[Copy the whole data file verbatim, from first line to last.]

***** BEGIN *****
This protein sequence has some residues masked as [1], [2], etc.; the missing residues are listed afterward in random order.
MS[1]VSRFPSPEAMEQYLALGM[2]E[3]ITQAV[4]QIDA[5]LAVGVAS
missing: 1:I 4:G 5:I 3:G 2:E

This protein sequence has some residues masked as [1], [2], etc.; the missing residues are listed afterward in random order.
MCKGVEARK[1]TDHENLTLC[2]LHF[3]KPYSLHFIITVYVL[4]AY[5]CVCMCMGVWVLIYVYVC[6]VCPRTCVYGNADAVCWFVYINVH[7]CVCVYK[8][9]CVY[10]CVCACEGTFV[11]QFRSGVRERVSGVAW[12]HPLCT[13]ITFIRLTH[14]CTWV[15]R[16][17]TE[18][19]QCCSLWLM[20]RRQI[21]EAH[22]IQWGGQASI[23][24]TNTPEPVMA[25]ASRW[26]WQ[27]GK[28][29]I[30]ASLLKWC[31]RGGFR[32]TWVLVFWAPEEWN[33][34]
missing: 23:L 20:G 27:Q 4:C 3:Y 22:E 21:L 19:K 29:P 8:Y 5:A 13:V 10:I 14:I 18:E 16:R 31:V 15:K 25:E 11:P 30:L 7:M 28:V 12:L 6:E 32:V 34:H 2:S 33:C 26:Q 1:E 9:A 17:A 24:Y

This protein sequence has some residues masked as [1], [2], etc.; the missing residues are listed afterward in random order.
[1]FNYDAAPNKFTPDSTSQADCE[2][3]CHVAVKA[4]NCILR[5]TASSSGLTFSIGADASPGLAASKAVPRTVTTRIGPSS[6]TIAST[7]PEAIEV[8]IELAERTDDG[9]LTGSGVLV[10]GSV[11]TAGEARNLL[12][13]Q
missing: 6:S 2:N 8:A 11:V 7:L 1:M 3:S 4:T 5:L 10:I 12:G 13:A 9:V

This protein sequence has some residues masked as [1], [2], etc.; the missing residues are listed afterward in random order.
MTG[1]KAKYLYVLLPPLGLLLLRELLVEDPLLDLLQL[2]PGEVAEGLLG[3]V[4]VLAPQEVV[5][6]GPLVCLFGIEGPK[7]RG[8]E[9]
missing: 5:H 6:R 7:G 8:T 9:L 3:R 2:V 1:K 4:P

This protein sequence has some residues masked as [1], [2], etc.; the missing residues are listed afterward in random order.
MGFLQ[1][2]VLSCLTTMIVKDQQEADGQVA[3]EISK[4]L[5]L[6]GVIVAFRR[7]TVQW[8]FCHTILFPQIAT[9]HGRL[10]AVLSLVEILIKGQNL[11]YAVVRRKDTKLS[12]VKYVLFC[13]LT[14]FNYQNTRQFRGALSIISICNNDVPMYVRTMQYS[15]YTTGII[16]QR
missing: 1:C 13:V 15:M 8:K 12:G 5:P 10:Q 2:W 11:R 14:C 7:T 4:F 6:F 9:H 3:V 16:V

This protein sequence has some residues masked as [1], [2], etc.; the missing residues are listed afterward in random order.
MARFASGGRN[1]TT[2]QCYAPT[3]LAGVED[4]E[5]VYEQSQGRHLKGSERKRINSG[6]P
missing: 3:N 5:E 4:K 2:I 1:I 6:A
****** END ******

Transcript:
This protein sequence has some residues masked as [1], [2], etc.; the missing residues are listed afterward in random order.
MS[1]VSRFPSPEAMEQYLALGM[2]E[3]ITQAV[4]QIDA[5]LAVGVAS
missing: 1:I 4:G 5:I 3:G 2:E

This protein sequence has some residues masked as [1], [2], etc.; the missing residues are listed afterward in random order.
MCKGVEARK[1]TDHENLTLC[2]LHF[3]KPYSLHFIITVYVL[4]AY[5]CVCMCMGVWVLIYVYVC[6]VCPRTCVYGNADAVCWFVYINVH[7]CVCVYK[8][9]CVY[10]CVCACEGTFV[11]QFRSGVRERVSGVAW[12]HPLCT[13]ITFIRLTH[14]CTWV[15]R[16][17]TE[18][19]QCCSLWLM[20]RRQI[21]EAH[22]IQWGGQASI[23][24]TNTPEPVMA[25]ASRW[26]WQ[27]GK[28][29]I[30]ASLLKWC[31]RGGFR[32]TWVLVFWAPEEWN[33][34]
missing: 23:L 20:G 27:Q 4:C 3:Y 22:E 21:L 19:K 29:P 8:Y 5:A 13:V 10:I 14:I 18:E 16:R 31:V 15:K 25:E 11:P 30:L 7:M 28:V 12:L 6:E 32:V 34:H 2:S 33:C 26:Q 1:E 9:A 17:A 24:Y

This protein sequence has some residues masked as [1], [2], etc.; the missing residues are listed afterward in random order.
[1]FNYDAAPNKFTPDSTSQADCE[2][3]CHVAVKA[4]NCILR[5]TASSSGLTFSIGADASPGLAASKAVPRTVTTRIGPSS[6]TIAST[7]PEAIEV[8]IELAERTDDG[9]LTGSGVLV[10]GSV[11]TAGEARNLL[12][13]Q
missing: 6:S 2:N 8:A 11:V 7:L 1:M 3:S 4:T 5:L 10:I 12:G 13:A 9:V

This protein sequence has some residues masked as [1], [2], etc.; the missing residues are listed afterward in random order.
MTG[1]KAKYLYVLLPPLGLLLLRELLVEDPLLDLLQL[2]PGEVAEGLLG[3]V[4]VLAPQEVV[5][6]GPLVCLFGIEGPK[7]RG[8]E[9]
missing: 5:H 6:R 7:G 8:T 9:L 3:R 2:V 1:K 4:P

This protein sequence has some residues masked as [1], [2], etc.; the missing residues are listed afterward in random order.
MGFLQ[1][2]VLSCLTTMIVKDQQEADGQVA[3]EISK[4]L[5]L[6]GVIVAFRR[7]TVQW[8]FCHTILFPQIAT[9]HGRL[10]AVLSLVEILIKGQNL[11]YAVVRRKDTKLS[12]VKYVLFC[13]LT[14]FNYQNTRQFRGALSIISICNNDVPMYVRTMQYS[15]YTTGII[16]QR
missing: 1:C 13:V 15:M 8:K 12:G 5:P 10:Q 2:W 11:R 14:C 7:T 4:F 6:F 9:H 3:V 16:V

This protein sequence has some residues masked as [1], [2], etc.; the missing residues are listed afterward in random order.
MARFASGGRN[1]TT[2]QCYAPT[3]LAGVED[4]E[5]VYEQSQGRHLKGSERKRINSG[6]P
missing: 3:N 5:E 4:K 2:I 1:I 6:A